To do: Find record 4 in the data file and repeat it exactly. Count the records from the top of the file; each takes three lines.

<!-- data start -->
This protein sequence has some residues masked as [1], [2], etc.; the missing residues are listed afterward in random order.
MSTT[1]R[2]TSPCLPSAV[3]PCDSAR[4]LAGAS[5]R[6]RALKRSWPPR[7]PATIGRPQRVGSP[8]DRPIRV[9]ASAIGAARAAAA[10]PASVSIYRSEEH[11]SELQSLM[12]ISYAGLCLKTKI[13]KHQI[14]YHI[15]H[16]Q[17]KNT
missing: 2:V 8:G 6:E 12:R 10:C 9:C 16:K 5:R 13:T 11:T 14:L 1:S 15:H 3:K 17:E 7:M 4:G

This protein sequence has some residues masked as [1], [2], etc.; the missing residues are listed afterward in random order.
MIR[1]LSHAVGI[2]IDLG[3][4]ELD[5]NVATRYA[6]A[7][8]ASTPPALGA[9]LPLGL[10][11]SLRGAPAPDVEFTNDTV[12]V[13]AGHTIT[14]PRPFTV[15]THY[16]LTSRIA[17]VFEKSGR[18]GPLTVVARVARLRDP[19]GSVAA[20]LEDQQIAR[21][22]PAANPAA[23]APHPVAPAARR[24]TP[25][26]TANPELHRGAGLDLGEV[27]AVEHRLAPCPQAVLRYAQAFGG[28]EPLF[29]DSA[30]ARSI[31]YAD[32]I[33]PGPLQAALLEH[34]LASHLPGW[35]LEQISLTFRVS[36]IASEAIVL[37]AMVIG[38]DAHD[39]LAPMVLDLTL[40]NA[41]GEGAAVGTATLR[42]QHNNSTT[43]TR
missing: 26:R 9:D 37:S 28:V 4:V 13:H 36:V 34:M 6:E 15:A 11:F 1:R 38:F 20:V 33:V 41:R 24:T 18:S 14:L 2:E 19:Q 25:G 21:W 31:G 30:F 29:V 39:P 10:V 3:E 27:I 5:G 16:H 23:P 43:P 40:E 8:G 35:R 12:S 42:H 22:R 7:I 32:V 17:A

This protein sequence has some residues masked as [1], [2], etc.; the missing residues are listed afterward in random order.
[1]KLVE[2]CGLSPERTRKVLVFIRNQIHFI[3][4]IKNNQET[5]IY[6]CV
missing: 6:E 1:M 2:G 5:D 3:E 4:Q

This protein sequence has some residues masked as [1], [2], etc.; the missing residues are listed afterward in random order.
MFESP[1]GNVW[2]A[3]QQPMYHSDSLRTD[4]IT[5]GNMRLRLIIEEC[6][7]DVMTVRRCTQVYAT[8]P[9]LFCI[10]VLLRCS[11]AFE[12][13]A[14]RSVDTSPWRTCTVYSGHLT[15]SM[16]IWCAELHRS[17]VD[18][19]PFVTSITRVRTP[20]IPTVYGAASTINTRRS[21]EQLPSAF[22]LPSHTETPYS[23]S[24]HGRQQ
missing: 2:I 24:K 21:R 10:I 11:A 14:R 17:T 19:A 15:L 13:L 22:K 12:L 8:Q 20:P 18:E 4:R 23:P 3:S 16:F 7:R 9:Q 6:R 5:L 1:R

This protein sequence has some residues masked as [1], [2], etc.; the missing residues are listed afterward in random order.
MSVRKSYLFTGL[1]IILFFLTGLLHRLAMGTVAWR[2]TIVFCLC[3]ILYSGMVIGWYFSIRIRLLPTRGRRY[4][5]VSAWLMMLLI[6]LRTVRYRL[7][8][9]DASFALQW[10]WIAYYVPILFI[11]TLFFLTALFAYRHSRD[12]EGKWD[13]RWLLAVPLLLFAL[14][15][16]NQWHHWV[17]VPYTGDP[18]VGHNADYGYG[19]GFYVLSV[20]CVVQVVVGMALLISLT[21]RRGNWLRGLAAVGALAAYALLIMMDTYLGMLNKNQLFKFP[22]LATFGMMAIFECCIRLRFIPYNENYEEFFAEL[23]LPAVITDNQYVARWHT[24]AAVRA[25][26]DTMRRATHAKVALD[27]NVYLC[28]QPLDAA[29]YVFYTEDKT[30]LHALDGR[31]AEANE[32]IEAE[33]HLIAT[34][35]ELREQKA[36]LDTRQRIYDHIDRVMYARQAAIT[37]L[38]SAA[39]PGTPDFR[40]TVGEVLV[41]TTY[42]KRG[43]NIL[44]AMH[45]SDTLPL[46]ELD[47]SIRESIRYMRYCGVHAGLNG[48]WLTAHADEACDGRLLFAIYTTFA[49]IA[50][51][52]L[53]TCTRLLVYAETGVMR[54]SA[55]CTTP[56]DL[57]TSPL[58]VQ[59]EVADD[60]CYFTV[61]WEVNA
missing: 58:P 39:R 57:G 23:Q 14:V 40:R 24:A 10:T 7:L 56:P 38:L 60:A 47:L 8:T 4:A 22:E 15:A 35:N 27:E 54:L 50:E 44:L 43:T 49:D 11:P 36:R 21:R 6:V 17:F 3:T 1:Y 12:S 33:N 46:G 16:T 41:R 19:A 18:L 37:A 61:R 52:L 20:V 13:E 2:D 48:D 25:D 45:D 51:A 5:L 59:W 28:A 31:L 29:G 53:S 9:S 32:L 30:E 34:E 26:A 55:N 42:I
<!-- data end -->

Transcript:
This protein sequence has some residues masked as [1], [2], etc.; the missing residues are listed afterward in random order.
MFESP[1]GNVW[2]A[3]QQPMYHSDSLRTD[4]IT[5]GNMRLRLIIEEC[6][7]DVMTVRRCTQVYAT[8]P[9]LFCI[10]VLLRCS[11]AFE[12][13]A[14]RSVDTSPWRTCTVYSGHLT[15]SM[16]IWCAELHRS[17]VD[18][19]PFVTSITRVRTP[20]IPTVYGAASTINTRRS[21]EQLPSAF[22]LPSHTETPYS[23]S[24]HGRQQ
missing: 2:I 24:K 21:R 10:I 11:A 14:R 17:T 19:A 15:L 13:L 22:K 12:L 8:Q 20:P 18:E 4:R 23:P 3:S 16:F 7:R 9:Q 6:R 5:L 1:R